The different types of colleges

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The different types of colleges

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There are two basic types of higher education colleges in this country. It's the large universities and it's the small liberal arts colleges. The basic differences are that universities are research institutions for Masters and PhD programs. Because they are a research institution, the focus of the faculty is for research. The classes are usually large. The classes will be taught by teaching assistants or associate professors, not all classes; but some of the classes. The large universities also offer more choices, more departments, more athletics, that's very appealing to certain students. The small liberal arts colleges are typically less than 5,000 students. The classes are all taught by professors. They are very intimate, very small. It's often gives students a chance to shine because there is not so much competition. There's advantages to disadvantages to each one.
TEEN, Education, Applying to College

View Susan Eiges Hansen's video on The different types of colleges...

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Susan Eiges Hansen

College Consultant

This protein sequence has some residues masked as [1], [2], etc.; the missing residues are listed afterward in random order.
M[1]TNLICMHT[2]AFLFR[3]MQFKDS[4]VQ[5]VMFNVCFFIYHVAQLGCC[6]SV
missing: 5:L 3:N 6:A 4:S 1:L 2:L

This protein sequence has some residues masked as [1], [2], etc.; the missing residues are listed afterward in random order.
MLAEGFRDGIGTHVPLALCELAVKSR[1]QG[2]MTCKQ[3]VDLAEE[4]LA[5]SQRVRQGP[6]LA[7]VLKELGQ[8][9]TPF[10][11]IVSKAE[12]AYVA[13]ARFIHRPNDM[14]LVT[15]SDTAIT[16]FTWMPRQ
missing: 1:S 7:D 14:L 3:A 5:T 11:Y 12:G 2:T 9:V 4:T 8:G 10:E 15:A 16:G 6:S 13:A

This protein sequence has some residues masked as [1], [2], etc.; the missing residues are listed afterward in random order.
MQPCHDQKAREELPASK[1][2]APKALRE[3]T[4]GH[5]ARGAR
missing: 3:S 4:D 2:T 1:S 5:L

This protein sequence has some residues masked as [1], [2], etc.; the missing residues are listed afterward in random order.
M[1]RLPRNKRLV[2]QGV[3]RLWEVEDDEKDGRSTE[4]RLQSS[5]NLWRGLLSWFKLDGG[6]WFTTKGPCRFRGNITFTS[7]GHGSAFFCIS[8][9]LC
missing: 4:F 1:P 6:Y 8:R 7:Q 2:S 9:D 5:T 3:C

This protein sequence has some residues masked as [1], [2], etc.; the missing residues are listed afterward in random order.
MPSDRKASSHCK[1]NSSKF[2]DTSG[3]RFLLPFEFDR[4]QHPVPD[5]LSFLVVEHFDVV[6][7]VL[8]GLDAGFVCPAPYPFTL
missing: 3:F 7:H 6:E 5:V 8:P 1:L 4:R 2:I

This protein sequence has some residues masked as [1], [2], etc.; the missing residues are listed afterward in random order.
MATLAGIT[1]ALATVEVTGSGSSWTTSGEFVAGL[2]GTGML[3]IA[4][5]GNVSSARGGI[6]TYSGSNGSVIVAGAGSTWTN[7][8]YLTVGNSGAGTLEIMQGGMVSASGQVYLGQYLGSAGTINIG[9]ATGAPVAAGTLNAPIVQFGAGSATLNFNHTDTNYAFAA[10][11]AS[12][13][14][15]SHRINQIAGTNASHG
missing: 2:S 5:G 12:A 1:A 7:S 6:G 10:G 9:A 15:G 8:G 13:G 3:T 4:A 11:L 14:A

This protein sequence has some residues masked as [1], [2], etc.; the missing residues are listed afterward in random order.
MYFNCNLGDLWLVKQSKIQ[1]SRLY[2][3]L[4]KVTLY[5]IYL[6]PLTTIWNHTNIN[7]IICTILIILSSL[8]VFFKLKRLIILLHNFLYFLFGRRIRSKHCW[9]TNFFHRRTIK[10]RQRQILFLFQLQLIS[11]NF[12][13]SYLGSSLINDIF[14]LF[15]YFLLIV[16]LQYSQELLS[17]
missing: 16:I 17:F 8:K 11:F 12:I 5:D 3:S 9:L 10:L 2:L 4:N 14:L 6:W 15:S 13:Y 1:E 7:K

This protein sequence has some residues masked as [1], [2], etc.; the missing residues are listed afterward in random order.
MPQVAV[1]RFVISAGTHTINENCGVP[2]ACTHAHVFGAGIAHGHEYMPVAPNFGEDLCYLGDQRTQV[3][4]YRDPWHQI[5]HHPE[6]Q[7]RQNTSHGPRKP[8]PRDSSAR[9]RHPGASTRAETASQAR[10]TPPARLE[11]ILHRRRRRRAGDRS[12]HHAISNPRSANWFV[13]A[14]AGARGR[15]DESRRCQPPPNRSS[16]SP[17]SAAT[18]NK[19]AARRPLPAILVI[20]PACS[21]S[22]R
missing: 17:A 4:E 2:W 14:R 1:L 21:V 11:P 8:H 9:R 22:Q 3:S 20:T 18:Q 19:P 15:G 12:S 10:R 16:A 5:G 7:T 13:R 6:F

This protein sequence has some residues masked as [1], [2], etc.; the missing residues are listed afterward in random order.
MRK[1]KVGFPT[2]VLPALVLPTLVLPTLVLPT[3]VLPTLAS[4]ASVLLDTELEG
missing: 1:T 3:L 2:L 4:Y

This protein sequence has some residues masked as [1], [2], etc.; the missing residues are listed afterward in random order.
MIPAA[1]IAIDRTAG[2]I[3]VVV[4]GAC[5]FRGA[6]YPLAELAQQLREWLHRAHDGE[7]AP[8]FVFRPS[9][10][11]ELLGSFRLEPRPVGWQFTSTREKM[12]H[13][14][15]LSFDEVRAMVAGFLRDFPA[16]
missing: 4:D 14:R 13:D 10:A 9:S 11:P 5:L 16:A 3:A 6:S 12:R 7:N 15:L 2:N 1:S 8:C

Susan Eiges Hansen, president of Hansen College Strategies, is an Independent College Counselor based in Santa Monica, California. Since 2007, Sue has been committed to helping students both in California and throughout the United States navigate the college admissions process and develop optimal strategies for college placement. Sue began her practice working with student-athletes and experienced so many successful placements that she frequently received requests to work with all types of students. She has since expanded her practice and welcomes all students who are seeking knowledgeable and comprehensive college planning. Sue received her Bachelors degree from the University of Florida and Masters from California State University Northridge. She has her certificate in Independent Educational Consulting from the University of California at Irvine and stays up to date with trends in higher education by attending several college counseling conferences per year. Sue is a member of WACAC (Western Association for College Admission Counseling) and an Associate member of IECA (Independent Educational Consultants Association). She is a frequent contributor to various higher education and college admissions websites as an author, panelist, and blogger and regularly presents seminars and talks for students and families about preparing for college. Prior to launching her college counseling career, Sue worked for twenty years at three major hospitals in the Los Angeles area as a program director, medical educator, and research librarian. Sue is the parent of two recent college graduates. Her older daughter graduated from the University of Virginia and her younger daughter from Stanford.

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